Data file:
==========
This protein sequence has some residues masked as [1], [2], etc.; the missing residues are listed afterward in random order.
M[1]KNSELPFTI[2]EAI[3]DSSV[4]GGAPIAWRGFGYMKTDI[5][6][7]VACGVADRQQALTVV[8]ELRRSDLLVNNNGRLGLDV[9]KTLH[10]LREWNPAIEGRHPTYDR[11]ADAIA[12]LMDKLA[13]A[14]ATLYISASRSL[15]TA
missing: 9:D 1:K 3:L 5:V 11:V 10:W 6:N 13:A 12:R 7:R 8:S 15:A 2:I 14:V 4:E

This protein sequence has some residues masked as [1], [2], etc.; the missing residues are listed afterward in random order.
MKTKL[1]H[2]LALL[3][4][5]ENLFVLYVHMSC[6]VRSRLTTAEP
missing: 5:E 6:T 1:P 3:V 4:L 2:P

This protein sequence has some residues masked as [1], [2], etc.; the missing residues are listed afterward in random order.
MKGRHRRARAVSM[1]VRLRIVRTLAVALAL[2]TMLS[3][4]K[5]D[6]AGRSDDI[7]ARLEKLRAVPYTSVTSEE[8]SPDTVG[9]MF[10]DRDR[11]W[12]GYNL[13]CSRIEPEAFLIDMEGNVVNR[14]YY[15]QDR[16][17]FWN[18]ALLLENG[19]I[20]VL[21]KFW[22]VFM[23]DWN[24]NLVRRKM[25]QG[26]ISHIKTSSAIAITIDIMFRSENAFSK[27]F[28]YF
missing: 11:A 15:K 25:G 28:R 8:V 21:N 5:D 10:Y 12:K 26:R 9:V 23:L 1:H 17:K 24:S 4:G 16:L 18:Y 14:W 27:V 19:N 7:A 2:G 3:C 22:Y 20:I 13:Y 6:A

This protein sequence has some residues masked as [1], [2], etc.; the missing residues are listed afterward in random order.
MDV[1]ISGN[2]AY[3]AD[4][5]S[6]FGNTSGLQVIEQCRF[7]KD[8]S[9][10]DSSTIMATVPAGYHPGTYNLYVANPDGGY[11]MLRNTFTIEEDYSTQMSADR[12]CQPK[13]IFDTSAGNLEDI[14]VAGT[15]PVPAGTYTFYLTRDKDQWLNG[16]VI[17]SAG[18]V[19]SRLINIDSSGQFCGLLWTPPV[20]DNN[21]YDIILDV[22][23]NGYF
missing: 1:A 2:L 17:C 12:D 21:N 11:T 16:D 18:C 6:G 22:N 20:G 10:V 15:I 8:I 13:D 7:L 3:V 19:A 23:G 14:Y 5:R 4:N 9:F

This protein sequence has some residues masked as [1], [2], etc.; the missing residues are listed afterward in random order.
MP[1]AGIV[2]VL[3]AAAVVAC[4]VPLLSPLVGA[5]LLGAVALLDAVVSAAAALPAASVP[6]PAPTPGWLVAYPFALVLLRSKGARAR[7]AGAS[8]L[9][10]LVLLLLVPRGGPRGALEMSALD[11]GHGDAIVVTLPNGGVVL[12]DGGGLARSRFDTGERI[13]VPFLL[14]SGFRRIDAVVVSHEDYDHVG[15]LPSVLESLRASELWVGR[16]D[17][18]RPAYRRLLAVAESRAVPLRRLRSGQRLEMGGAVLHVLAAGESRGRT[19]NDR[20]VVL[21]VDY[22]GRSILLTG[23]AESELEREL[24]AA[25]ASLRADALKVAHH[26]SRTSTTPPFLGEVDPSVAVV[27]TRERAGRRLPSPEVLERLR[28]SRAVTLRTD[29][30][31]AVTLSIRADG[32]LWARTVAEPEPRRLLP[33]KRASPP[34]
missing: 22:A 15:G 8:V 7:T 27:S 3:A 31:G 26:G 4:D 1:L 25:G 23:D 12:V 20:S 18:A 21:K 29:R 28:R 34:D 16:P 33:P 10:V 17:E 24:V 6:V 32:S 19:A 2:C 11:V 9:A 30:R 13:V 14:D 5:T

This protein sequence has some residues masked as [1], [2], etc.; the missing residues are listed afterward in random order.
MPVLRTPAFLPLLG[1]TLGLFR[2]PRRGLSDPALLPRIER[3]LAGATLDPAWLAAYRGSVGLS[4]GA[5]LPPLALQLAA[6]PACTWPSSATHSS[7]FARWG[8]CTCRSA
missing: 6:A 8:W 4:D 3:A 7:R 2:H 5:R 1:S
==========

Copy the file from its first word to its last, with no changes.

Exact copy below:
This protein sequence has some residues masked as [1], [2], etc.; the missing residues are listed afterward in random order.
M[1]KNSELPFTI[2]EAI[3]DSSV[4]GGAPIAWRGFGYMKTDI[5][6][7]VACGVADRQQALTVV[8]ELRRSDLLVNNNGRLGLDV[9]KTLH[10]LREWNPAIEGRHPTYDR[11]ADAIA[12]LMDKLA[13]A[14]ATLYISASRSL[15]TA
missing: 9:D 1:K 3:L 5:V 11:V 10:W 6:N 13:A 12:R 7:R 8:S 15:A 2:I 14:V 4:E

This protein sequence has some residues masked as [1], [2], etc.; the missing residues are listed afterward in random order.
MKTKL[1]H[2]LALL[3][4][5]ENLFVLYVHMSC[6]VRSRLTTAEP
missing: 5:E 6:T 1:P 3:V 4:L 2:P

This protein sequence has some residues masked as [1], [2], etc.; the missing residues are listed afterward in random order.
MKGRHRRARAVSM[1]VRLRIVRTLAVALAL[2]TMLS[3][4]K[5]D[6]AGRSDDI[7]ARLEKLRAVPYTSVTSEE[8]SPDTVG[9]MF[10]DRDR[11]W[12]GYNL[13]CSRIEPEAFLIDMEGNVVNR[14]YY[15]QDR[16][17]FWN[18]ALLLENG[19]I[20]VL[21]KFW[22]VFM[23]DWN[24]NLVRRKM[25]QG[26]ISHIKTSSAIAITIDIMFRSENAFSK[27]F[28]YF
missing: 11:A 15:K 25:G 28:R 8:V 21:N 5:D 10:Y 12:K 26:R 9:V 23:L 1:H 17:K 24:S 4:G 16:L 18:Y 14:W 27:V 19:N 7:A 2:G 3:C 22:Y 20:I 13:Y 6:A

This protein sequence has some residues masked as [1], [2], etc.; the missing residues are listed afterward in random order.
MDV[1]ISGN[2]AY[3]AD[4][5]S[6]FGNTSGLQVIEQCRF[7]KD[8]S[9][10]DSSTIMATVPAGYHPGTYNLYVANPDGGY[11]MLRNTFTIEEDYSTQMSADR[12]CQPK[13]IFDTSAGNLEDI[14]VAGT[15]PVPAGTYTFYLTRDKDQWLNG[16]VI[17]SAG[18]V[19]SRLINIDSSGQFCGLLWTPPV[20]DNN[21]YDIILDV[22][23]NGYF
missing: 1:A 2:L 17:C 12:D 21:N 11:T 16:D 18:C 6:G 22:N 20:G 10:V 15:I 8:I 13:D 7:L 3:V 19:A 23:G 14:Y 5:R 4:N 9:F

This protein sequence has some residues masked as [1], [2], etc.; the missing residues are listed afterward in random order.
MP[1]AGIV[2]VL[3]AAAVVAC[4]VPLLSPLVGA[5]LLGAVALLDAVVSAAAALPAASVP[6]PAPTPGWLVAYPFALVLLRSKGARAR[7]AGAS[8]L[9][10]LVLLLLVPRGGPRGALEMSALD[11]GHGDAIVVTLPNGGVVL[12]DGGGLARSRFDTGERI[13]VPFLL[14]SGFRRIDAVVVSHEDYDHVG[15]LPSVLESLRASELWVGR[16]D[17][18]RPAYRRLLAVAESRAVPLRRLRSGQRLEMGGAVLHVLAAGESRGRT[19]NDR[20]VVL[21]VDY[22]GRSILLTG[23]AESELEREL[24]AA[25]ASLRADALKVAHH[26]SRTSTTPPFLGEVDPSVAVV[27]TRERAGRRLPSPEVLERLR[28]SRAVTLRTD[29][30][31]AVTLSIRADG[32]LWARTVAEPEPRRLLP[33]KRASPP[34]
missing: 22:A 15:G 8:V 7:T 27:S 3:A 31:G 26:G 4:D 1:L 25:G 23:D 12:V 20:S 18:A 21:K 29:R 28:R 34:D 16:P 33:P 10:V 17:E 24:V 6:V 32:S 19:A 2:C 11:V 9:A 30:R 13:V 14:D 5:T

This protein sequence has some residues masked as [1], [2], etc.; the missing residues are listed afterward in random order.
MPVLRTPAFLPLLG[1]TLGLFR[2]PRRGLSDPALLPRIER[3]LAGATLDPAWLAAYRGSVGLS[4]GA[5]LPPLALQLAA[6]PACTWPSSATHSS[7]FARWG[8]CTCRSA
missing: 6:A 8:W 4:D 3:A 7:R 2:H 5:R 1:S